Hardware upgrade is top priority for financial services IT directors

Financial services firms expect to invest most of their discretionary IT spending in hardware over the next 12 to 18 months.

Financial services firms expect to invest most of their discretionary IT spending in hardware over the next 12 to 18 months.

Exclusive research for Computer Weekly among 120 senior IT directors from the UK financial services sector at the City IT Forum last month found that 64% saw hardware taking the largest part of their budget.

Improving network infrastructure, document management and workflow products and storage also look set to dominate spending, the survey found.

Mike North, principal consultant at insurance consultancy Winchester White, said many organisations in the sector were now reviewing their hardware technology.

"Companies are now thinking about replacing legacy system with platform-independent ones based on Java 2 Enterprise Edition or Microsoft .net," he said.

"They are looking to share data across other fields using technologies including XML. To do that they also need to replace hardware such as the iSeries and other mainframe technologies."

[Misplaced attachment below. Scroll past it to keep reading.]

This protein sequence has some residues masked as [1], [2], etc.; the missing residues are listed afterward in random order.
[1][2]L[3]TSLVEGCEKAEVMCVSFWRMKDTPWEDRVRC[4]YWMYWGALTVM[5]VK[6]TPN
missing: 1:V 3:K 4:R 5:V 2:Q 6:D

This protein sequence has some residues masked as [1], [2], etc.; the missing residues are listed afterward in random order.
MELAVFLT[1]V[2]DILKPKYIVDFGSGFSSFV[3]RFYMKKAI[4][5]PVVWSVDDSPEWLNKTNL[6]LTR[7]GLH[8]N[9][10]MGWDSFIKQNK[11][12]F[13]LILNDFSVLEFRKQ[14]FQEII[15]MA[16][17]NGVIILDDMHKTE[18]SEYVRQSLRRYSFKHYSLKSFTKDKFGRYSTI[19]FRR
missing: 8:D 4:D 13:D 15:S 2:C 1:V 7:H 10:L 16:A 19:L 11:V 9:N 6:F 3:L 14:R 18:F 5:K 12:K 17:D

Gary Barnett, research director at Ovum, said tight budgetary restrictions were loosening and IT departments were looking to buy hardware that allowed them to reduce overall costs, for example by centralising storage.

The five biggest technology challenges ahead, according to the survey were:

  • Managing infrastructure upgrades
  • Data storage
  • Voice over IP
  • Web services
  • Security.

These were ranked above wireless integration, mobile computing and trading systems.

Barnett said there was growing interest in web services with the technology being used to link legacy applications without re-writing code. "Web services or a service-oriented architecture is a way of re-using assets. It is better than re-writing code which is expensive and hugely risky," he said.

The growth in online sales was also creating an upsurge in interest in web services, according to North. Web services were increasingly useful for enterprise application integration. "Internet sales systems still need to be integrated with billing and claims systems," he said.

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